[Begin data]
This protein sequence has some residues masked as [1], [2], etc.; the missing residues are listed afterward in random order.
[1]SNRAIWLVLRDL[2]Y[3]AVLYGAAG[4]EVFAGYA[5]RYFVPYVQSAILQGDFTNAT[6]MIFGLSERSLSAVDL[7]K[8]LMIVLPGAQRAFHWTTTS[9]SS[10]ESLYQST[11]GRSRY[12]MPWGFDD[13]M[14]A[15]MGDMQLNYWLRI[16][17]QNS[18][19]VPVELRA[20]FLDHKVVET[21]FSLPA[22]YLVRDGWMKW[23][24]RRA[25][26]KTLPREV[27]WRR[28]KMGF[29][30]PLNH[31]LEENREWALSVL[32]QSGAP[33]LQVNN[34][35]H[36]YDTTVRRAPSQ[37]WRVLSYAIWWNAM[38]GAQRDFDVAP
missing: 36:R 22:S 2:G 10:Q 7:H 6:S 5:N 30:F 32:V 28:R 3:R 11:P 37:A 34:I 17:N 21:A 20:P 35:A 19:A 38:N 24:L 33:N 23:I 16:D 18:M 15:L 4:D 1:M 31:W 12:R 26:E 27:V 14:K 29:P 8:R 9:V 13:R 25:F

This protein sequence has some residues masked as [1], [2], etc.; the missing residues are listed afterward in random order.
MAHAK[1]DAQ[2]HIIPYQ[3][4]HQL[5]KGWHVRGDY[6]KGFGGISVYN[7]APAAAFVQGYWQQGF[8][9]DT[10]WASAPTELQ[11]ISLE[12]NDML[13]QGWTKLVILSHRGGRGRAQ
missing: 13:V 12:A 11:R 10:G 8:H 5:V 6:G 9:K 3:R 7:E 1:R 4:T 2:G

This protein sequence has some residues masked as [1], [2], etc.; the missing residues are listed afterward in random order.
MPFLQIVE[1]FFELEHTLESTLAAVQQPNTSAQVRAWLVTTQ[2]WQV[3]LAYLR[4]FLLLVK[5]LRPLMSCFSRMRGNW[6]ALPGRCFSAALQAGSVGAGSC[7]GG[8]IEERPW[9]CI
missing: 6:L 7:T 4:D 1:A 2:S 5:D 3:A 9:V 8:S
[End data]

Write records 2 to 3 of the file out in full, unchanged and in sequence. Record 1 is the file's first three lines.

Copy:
This protein sequence has some residues masked as [1], [2], etc.; the missing residues are listed afterward in random order.
MAHAK[1]DAQ[2]HIIPYQ[3][4]HQL[5]KGWHVRGDY[6]KGFGGISVYN[7]APAAAFVQGYWQQGF[8][9]DT[10]WASAPTELQ[11]ISLE[12]NDML[13]QGWTKLVILSHRGGRGRAQ
missing: 13:V 12:A 11:R 10:G 8:H 5:V 6:G 9:K 3:R 7:E 1:R 4:T 2:G

This protein sequence has some residues masked as [1], [2], etc.; the missing residues are listed afterward in random order.
MPFLQIVE[1]FFELEHTLESTLAAVQQPNTSAQVRAWLVTTQ[2]WQV[3]LAYLR[4]FLLLVK[5]LRPLMSCFSRMRGNW[6]ALPGRCFSAALQAGSVGAGSC[7]GG[8]IEERPW[9]CI
missing: 6:L 7:T 4:D 1:A 2:S 5:D 3:A 9:V 8:S